Harrison County Health Department

Bethany, Missouri

1st Row: Rhonda Stuart, Tonya Seiter
2nd Row:  Courtney Cross, Sarah Linthacum, Delcena Hamilton, Ryann Rosier, Sharon Miles
3rd Row: Fred Lindsey, Trent Willhite, Charlotte Gregg, Emily Jacobs, Gayle Guess, Autumn Wiley
4th Row:  Alisha Noble, Rose Wright
Not pictured:  Christy Erwin, Colt Bohannon

The Community Action Partnership of North Central Missouri along with the University of Missouri Extension offer monthly workshops for individuals.  Please refer to this flyer for the May Workshop.

*Note:   As a reminder, only residents in our 9 counties of services (Caldwell, Sullivan, Mercer, Linn, Grundy, Daviess, Putnam, Livingston, and Harrison) that are within our income guidelines (under 125% poverty level) will be eligible to attend our class! They will need to complete our intake application as well so that we can verify their information- even if they do not need services from our agency!!

April is National Child Abuse Prevention Month.

During this month and throughout the year, Harrison County Health Department is dedicated to supporting families to reduce the risk of child abuse and neglect. Help us bring awareness to this cause by sending us your blue selfies or putting a blue ribbon on your tree. Blue selfies are pictures of you &/or your organization wearing blue, take your picture and email it to charlotte.gregg@lpha.mo.gov or you can Facebook message it to us by April 14th. Blue tree ribbons can be placed any time during the month. If you do not have a tree at your business or home you can make one! A paper tree is fine! Let's make this a blue town this April!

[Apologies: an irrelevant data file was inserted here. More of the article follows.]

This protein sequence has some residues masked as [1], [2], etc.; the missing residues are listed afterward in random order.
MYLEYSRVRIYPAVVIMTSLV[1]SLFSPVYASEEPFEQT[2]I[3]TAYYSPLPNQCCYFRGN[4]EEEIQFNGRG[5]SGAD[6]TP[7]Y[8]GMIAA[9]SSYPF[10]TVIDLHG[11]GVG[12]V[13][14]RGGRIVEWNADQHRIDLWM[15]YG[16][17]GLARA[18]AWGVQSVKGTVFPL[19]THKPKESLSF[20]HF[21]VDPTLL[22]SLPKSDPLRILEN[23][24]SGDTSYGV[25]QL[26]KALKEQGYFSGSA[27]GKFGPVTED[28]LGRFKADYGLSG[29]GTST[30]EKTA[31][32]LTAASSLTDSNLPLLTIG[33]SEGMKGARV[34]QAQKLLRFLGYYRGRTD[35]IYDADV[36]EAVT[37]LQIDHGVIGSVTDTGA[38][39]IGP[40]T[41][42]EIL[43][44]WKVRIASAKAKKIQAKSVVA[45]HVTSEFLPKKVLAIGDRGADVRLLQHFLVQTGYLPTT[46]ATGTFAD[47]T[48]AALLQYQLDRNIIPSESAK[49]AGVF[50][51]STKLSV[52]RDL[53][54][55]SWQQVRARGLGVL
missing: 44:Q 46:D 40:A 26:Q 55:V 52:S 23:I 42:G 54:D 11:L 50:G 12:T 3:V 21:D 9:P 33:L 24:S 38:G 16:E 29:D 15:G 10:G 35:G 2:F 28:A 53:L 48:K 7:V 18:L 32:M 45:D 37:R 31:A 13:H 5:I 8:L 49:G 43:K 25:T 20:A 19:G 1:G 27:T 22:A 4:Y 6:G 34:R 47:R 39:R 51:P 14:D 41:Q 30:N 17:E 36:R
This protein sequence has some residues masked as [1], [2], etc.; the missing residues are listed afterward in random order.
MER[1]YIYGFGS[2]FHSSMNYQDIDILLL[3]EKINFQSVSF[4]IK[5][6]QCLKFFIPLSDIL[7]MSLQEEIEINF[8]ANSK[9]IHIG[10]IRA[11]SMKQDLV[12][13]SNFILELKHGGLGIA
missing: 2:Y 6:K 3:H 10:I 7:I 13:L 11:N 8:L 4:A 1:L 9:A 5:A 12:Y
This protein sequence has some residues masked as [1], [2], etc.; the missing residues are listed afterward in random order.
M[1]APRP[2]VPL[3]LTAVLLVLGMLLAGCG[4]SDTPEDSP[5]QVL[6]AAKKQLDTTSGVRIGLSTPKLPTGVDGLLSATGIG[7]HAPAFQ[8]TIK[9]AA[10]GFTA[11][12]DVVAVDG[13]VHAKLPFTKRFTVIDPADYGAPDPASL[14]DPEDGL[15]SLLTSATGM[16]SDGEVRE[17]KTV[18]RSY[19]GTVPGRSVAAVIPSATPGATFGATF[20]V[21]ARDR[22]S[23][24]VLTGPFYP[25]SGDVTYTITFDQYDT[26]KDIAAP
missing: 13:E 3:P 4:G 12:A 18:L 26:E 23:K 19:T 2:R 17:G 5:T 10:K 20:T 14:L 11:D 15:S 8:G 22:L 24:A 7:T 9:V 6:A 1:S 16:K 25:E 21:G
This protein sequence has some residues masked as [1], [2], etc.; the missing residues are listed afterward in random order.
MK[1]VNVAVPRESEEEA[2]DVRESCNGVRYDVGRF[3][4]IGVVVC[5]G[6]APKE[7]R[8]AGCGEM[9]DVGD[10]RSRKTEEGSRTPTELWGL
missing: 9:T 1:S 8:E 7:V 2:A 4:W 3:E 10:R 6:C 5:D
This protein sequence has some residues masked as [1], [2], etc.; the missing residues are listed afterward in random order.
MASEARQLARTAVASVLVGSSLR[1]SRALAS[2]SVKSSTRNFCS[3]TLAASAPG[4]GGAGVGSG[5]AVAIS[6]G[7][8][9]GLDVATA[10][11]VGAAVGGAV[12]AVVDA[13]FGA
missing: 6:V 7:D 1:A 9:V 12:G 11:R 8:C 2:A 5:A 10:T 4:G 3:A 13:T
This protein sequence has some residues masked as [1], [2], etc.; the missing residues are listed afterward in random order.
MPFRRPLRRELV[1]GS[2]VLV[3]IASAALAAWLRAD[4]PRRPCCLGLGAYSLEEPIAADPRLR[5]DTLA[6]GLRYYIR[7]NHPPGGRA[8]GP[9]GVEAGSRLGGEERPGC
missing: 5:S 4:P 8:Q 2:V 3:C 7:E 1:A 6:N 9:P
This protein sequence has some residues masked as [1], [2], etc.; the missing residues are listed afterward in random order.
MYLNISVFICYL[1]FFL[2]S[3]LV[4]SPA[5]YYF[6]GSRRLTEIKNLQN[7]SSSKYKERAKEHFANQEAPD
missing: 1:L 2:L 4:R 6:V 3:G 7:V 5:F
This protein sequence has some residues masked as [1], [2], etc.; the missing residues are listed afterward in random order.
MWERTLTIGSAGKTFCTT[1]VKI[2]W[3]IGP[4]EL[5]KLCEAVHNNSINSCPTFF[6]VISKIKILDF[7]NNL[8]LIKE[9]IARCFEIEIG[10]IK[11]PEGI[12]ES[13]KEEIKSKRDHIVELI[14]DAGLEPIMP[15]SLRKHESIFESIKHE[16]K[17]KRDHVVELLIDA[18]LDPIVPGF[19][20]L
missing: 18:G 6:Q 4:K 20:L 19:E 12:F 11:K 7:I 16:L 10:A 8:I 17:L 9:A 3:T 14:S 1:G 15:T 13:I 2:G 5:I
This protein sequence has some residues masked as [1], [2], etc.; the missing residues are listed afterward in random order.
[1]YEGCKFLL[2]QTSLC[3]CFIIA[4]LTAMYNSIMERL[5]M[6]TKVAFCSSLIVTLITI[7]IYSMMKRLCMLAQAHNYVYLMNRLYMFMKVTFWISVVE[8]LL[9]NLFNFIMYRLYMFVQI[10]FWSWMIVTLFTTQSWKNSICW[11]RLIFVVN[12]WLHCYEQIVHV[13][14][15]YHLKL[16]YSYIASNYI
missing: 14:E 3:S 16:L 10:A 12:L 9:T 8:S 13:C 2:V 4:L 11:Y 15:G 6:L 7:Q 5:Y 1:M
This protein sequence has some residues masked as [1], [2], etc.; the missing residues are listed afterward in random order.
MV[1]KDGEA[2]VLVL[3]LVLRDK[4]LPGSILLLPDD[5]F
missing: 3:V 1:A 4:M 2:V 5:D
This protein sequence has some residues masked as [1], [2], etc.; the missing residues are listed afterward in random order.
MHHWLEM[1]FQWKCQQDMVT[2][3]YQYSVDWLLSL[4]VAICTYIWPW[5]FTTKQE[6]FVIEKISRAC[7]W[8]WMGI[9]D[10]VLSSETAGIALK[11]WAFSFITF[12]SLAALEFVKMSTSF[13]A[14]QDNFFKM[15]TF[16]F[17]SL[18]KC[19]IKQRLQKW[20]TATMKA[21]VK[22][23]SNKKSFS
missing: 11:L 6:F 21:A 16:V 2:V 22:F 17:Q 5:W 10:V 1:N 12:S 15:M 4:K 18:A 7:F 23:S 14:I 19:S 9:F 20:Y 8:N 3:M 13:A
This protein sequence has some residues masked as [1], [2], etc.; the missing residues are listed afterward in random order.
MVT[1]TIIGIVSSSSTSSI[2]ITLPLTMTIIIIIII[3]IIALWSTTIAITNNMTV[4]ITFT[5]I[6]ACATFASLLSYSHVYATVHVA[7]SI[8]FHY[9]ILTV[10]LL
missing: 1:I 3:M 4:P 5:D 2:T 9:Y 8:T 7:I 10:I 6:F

April 4th-10th is National Public Health Week. Some people may ask "What is public health?" Checkout the great things public health departments are doing to keep communities healthy. We're a little partial to everyone at 1:57!




As we celebrate the accomplishments public health has made over the years, we focus on these public health facts:
·         Build a nation of safe, healthy communities - Health must be a priority in designing our communities, from healthy housing to parks and playgrounds.
·         Help all young people graduate from high school - Education is the leading indicator of good health, giving people access to better jobs, incomes and neighborhoods.
·         The relationship between increased economic mobility and better health - It’s time to fix our country’s growing income inequality and the unhealthy stresses it puts on adults and children.
·         Social justice & health - Everyone has the right to good health. We must remove barriers so everyone has the same opportunity to improve their lives and their health.
·         Give everyone a choice of healthy food - Our food system should provide affordable food with nutritious ingredients, free from harmful contaminants.
·         Preparing for the health effects of climate change - Our health is connected to our environments. What happens upstream to our environments at work, school and home affects our health downstream.
·         Provide quality health care for everyone - Health reform was just a start. To fulfill its potential, we must continue to pursue options for expanded access to quality care at the federal, state and local levels.
·         Strengthen the public health infrastructure - Strong and consistent funding levels are necessary for the public health system to respond to both everyday health threats and unexpected health emergencies.



February is American Heart Month!

The above pamphlets were from the CDC's website @ www.cdc.gov

If you are looking for tips on how to quit smoking please visit the CDC website below:


Meet our breastfed babies from the Health Department! Kinley who is the newest addition is 3 weeks old, Emmasue just turned